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Marshall Van Alstyne is an information economist and expert on IT economics and strategy. He’s made fundamental contributions to IT productivity and theories on network effects. His co-authored article, “Strategies for Two-Sided Markets,” is an all-time Harvard Business Review top 50 and is taught in business schools worldwide. His “Pipelines, Platforms and New Rules of Strategy” is a Harvard Business Review “must read” for anyone interested in strategy and innovation.
A frequently cited, award-winning academic, Van Alstyne (along with co-author Geoff Parker) was a 2021 and 2022 co-recipient of the Antitrust Writing Award for best academic article. He holds multiple patents on privacy protection and spam prevention methods, and he was among the first to measure the dollar value of social networks. Van Alstyne, with Parker, co-founded the MIT Platform Summit and Boston University Symposium, which they have co-chaired since 2013. In 2020, Van Alstyne received the Inaugural Practical Impacts Award from the Information Systems Society of the Institute for Operations Research and the Management Sciences.
Van Alstyne is regularly interviewed by Bloomberg, The Economist, The New York Times, The Wall Street Journal, National Public Radio, and others. He received his bachelor’s degree in computer science from Yale University, and both his master’s and doctorate in Information Systems Economics from MIT.
Marshall Van Alstyne is available to advise your organization via virtual and in-person consulting meetings, interactive workshops and customized keynotes through the exclusive representation of Stern Speakers & Advisors, a division of Stern Strategy Group®.
Platform Strategy: Generate Significant Value and Outpace Competitors with a 21st Century Operating Model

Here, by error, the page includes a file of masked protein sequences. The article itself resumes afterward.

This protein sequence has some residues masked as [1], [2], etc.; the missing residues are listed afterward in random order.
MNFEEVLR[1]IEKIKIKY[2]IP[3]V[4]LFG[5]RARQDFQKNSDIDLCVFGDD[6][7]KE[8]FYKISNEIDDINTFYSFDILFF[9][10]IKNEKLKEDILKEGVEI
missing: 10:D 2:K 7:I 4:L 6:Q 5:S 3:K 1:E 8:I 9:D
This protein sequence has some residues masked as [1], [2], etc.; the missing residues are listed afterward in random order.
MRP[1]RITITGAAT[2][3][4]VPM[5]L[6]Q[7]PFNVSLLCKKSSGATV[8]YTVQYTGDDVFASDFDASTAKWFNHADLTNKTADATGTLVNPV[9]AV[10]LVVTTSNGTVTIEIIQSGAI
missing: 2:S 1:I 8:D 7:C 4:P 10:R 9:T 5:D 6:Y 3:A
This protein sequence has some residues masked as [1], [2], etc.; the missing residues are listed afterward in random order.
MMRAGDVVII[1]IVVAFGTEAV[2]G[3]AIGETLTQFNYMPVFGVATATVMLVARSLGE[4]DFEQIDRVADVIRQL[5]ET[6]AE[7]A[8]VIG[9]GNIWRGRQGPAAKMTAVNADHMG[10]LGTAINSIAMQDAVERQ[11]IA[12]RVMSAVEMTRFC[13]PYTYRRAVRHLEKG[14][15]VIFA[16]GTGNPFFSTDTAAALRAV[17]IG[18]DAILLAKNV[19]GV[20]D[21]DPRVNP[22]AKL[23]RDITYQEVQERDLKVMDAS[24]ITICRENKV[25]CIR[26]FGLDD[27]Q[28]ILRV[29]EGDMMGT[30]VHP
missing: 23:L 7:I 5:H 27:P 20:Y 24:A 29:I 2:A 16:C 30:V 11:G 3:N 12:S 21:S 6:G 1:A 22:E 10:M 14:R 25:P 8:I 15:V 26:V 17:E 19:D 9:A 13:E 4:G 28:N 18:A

Platform-enabled firms such as Alibaba, Amazon, Apple, Meta, and SalesForce are wildly successful because they operate as ecosystems that create value by leveraging network effects and third-party users.
“Platforms are economically important and widely observed in modern economies,” explains says renowned digital economist Marshall Van Alstyne, Professor of Information Economics at Boston University’s Questrom School of Business, Digital Fellow at the MIT Initiative on the Digital Economy, and co-author of the international bestseller “Platform Revolution.” “In creating strategies for platform markets, however, many leaders make the mistake of relying on assumptions and paradigms that apply to businesses without network effects. As a result, they make decisions around pricing, supply chains, product design, and strategy that are not appropriate for the economics of their changing industries. Part of my work involves teaching them how to avoid those costly mistakes.”
As an advisor to CTOs, CIOs, CSOs, CEOs, and CMOs, Van Alstyne teaches leaders how their organizations can generate significant value and better compete in the digital marketplace by adopting a platform model. In the process, he shares examples of how leading companies were able to solve problems and markedly scale business by transitioning to a platform model. During virtual or in-person advisory meetings or executive education workshops, which can be customized to meet the needs of your organization, Van Alstyne can cover any or all of the following topics:
- Platforms and Ecosystems
- Business Model Innovation
- The Inverted Firm: How Demand-side Economies of Scale Have Replaced Supply-side
- Mergers & Acquisitions in Network Marketplaces
- Measuring Customer Lifetime Value
- Leveraging Application Programming Interfaces (APIs)
- Implicit Versus Explicit Network Effects
- Harnessing the Marketing Power of External Communities
- Using APIs to Create More Value
- Valuation of Information, Data & Digital Twins
- Input Suppliers, Markets, and True Platforms
- Competing in Winner-takes-all Markets
- One-sided Versus Two-sided Networks
- The Context of Multi-homing
- Traditional Platform Pricing Models Including Freemium, Bundled, and Two-sided Pricing
- Barriers Firms Face in Transitioning to a Platform Model
- Strategies for Launching New Platforms and the Process of Making Markets
- Recovery Strategies in Declining Platform Markets
- Timing in the Cannibalization of an Old Platform by a New One
- Data Analytics Tools for Recommender Systems and Matchmaking
- Anti-trust Implications of Platform Strategies and Safe Harbor Defenses